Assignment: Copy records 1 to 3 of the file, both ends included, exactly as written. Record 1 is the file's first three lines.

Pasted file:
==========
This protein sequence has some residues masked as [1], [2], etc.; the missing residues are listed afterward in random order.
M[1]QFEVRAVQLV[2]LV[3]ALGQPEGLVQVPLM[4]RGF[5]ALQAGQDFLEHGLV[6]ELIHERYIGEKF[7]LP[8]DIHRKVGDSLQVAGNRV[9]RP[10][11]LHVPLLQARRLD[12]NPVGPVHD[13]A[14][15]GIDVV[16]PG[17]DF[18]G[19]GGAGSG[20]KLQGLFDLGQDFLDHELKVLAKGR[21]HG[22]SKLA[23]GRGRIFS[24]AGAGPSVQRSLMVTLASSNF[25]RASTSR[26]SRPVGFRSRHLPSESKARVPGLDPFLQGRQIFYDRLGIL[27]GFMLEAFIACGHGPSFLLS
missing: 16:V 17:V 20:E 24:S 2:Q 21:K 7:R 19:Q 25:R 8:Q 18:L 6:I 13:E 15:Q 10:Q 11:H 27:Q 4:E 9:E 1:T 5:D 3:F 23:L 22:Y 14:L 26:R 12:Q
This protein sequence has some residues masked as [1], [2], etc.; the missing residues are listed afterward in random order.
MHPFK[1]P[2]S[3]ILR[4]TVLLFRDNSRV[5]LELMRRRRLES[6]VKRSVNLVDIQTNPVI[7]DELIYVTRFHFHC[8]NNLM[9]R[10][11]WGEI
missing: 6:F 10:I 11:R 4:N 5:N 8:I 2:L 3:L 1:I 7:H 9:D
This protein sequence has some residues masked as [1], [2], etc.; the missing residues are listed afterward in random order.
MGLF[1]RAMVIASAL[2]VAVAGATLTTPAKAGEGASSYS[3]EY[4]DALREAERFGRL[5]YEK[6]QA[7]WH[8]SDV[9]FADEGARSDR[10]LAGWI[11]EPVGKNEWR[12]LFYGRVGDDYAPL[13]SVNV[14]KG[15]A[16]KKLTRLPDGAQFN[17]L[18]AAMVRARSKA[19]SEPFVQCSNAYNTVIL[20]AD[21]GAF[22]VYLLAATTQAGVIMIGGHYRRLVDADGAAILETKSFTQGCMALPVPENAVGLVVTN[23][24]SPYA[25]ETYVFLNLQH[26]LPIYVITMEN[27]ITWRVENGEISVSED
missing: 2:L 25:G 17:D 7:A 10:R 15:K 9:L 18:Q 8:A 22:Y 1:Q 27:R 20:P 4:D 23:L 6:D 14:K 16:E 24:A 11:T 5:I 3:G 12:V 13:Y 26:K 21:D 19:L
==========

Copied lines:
This protein sequence has some residues masked as [1], [2], etc.; the missing residues are listed afterward in random order.
M[1]QFEVRAVQLV[2]LV[3]ALGQPEGLVQVPLM[4]RGF[5]ALQAGQDFLEHGLV[6]ELIHERYIGEKF[7]LP[8]DIHRKVGDSLQVAGNRV[9]RP[10][11]LHVPLLQARRLD[12]NPVGPVHD[13]A[14][15]GIDVV[16]PG[17]DF[18]G[19]GGAGSG[20]KLQGLFDLGQDFLDHELKVLAKGR[21]HG[22]SKLA[23]GRGRIFS[24]AGAGPSVQRSLMVTLASSNF[25]RASTSR[26]SRPVGFRSRHLPSESKARVPGLDPFLQGRQIFYDRLGIL[27]GFMLEAFIACGHGPSFLLS
missing: 16:V 17:V 20:E 24:S 2:Q 21:K 7:R 19:Q 25:R 8:Q 18:L 6:I 13:E 15:Q 10:Q 11:H 27:Q 4:E 9:E 1:T 5:D 3:F 23:L 22:Y 14:L 26:R 12:Q
This protein sequence has some residues masked as [1], [2], etc.; the missing residues are listed afterward in random order.
MHPFK[1]P[2]S[3]ILR[4]TVLLFRDNSRV[5]LELMRRRRLES[6]VKRSVNLVDIQTNPVI[7]DELIYVTRFHFHC[8]NNLM[9]R[10][11]WGEI
missing: 6:F 10:I 11:R 4:N 5:N 8:I 2:L 3:L 1:I 7:H 9:D
This protein sequence has some residues masked as [1], [2], etc.; the missing residues are listed afterward in random order.
MGLF[1]RAMVIASAL[2]VAVAGATLTTPAKAGEGASSYS[3]EY[4]DALREAERFGRL[5]YEK[6]QA[7]WH[8]SDV[9]FADEGARSDR[10]LAGWI[11]EPVGKNEWR[12]LFYGRVGDDYAPL[13]SVNV[14]KG[15]A[16]KKLTRLPDGAQFN[17]L[18]AAMVRARSKA[19]SEPFVQCSNAYNTVIL[20]AD[21]GAF[22]VYLLAATTQAGVIMIGGHYRRLVDADGAAILETKSFTQGCMALPVPENAVGLVVTN[23][24]SPYA[25]ETYVFLNLQH[26]LPIYVITMEN[27]ITWRVENGEISVSED
missing: 2:L 25:G 17:D 7:A 10:R 15:K 9:L 18:Q 8:A 22:Y 1:Q 27:R 20:P 4:D 23:L 6:D 14:K 16:E 24:A 11:T 5:I 3:G 12:V 13:Y 26:K 21:D 19:L